Usually there’s always some form of excitement coming right before stepping into a Star Wars film but in the case of Solo: A Star Wars Story I could not ever bring myself to be even find myself even able to get enthusiastic in the slightest. As a matter of fact, my potential enthusiasm had already died off given the film’s troubled production history which involved numerous reshoots after the firing of the film’s initial directors Phil Lord and Chris Miller, only to have been replaced by Ron Howard – a director who I’ve never exactly been the fondest of for the most part. As I walked into Solo: A Star Wars Story, I was hoping that all of my skepticisms would have faded away from watching the final product given as it was only properly marketed just a few months before its release – only to have found that every reason I had for being skeptical of how this would turn out would have been reaffirmed. Even Rogue One had given me some hope as much as I was never on board with the idea of a Star Wars anthology, but I can’t say that I felt anything from Solo.
Supposedly having developed itself from the origins of Han Solo’s last name, we’re told the story of how Han Solo had come to be, before we first met him in A New Hope – from the moment when he first met Chewbacca and Lando Calrissian to what he did for a living as a criminal on the loose, his first love before having met Princess Leia, among many more. Surely enough, there should already be something interesting here but there really isn’t so much to tell about Han Solo that wouldn’t already go anything beyond exposition that would have been presented in a previous Star Wars film. But because Han Solo is a name that we have already come to love over the years unlike the protagonists of Rogue One, surely there would at least be something about Han Solo’s own origins that would serve some form of purpose later on within the Star Warstimeline, but that’s not the case that Solo makes – for you have the worst qualities of Rogue One coming back to bite, they don’t feel like stories that are necessary to the story we’ve known all these years but more like overly glorified fan fiction set within the universe and it’s more evident in the case that our focus is a lead whom we’ve already known for far too long.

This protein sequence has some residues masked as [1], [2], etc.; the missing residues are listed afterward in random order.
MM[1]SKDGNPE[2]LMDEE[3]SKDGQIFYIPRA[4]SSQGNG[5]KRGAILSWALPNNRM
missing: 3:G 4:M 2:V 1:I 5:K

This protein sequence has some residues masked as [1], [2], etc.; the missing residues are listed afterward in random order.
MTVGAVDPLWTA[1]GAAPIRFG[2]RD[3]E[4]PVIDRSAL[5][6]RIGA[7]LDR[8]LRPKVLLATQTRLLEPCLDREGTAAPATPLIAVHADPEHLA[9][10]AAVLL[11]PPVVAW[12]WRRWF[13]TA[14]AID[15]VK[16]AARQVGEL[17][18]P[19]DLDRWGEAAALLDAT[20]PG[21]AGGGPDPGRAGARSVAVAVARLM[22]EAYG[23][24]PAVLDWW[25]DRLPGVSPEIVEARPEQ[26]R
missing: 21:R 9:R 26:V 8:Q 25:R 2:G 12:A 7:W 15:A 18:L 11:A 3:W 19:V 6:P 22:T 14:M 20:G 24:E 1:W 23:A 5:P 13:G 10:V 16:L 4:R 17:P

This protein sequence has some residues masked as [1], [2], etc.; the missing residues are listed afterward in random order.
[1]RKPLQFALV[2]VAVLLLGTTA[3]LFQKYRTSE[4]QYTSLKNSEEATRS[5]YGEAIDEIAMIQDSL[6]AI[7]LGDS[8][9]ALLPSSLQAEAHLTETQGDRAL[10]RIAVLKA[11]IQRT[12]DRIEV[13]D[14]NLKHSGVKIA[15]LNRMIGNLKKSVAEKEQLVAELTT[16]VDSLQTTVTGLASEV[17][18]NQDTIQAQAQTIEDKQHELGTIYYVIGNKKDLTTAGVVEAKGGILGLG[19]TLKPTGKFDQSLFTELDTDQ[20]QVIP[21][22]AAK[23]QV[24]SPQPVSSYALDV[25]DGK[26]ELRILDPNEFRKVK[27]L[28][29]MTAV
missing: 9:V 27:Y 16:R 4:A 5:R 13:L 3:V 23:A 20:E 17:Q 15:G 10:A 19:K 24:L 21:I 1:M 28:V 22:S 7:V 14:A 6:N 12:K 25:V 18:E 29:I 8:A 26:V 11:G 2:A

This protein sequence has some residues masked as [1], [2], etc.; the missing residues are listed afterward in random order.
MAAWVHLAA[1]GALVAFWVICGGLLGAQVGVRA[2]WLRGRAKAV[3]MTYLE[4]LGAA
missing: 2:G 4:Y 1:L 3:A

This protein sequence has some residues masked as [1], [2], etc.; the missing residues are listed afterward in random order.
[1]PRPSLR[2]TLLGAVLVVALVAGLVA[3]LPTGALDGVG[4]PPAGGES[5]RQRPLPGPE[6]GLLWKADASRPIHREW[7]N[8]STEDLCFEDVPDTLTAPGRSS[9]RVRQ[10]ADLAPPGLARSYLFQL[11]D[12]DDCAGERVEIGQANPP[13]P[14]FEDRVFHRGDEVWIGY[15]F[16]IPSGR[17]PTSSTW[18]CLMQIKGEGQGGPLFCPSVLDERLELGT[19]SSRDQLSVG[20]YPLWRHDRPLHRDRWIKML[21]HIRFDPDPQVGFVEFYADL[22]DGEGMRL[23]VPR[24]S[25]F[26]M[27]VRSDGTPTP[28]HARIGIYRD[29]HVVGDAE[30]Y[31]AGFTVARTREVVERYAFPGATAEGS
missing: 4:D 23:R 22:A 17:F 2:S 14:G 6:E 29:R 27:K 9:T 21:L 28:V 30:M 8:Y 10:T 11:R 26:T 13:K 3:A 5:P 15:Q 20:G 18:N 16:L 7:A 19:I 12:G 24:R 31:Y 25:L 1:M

For a Star Wars movie, the first thing that caught me about this one in comparison to the rest was just how ugly it all looked. It’s almost stunning just how visually appalling Solo is, but given the strained production history with numerous reshoots having taken place since the firing of its original directors it can’t help but be felt that dead air is felt in the direction, it just feels like a rushed product that never had enough time to breathe. It all started right from Han Solo’s own introduction and I stayed there in the hopes that it would improve from there but even in some of the film’s best moments all that I had ever felt never went beyond dry colour templates that only made me feel as if I were about to drift off to sleep so quickly. A Star Wars movie of all things shouldn’t feel this way at all, but with Ron Howard taking over directorial duties it just feels like something with even a hint of potential was just simply painted over in the blandest possible manner. Whether it be the sets or the action scenes, this is perhaps the ugliest theatrically released Star Wars film to have come out in recent years. He’s not doing too badly behind the camera and I don’t blame him for most of the film’s worst qualities, but more what just feels like a creation from pressure – for Lord and Miller had been pressured to stick to a bland draft by Lawrence and Jon Kasdan.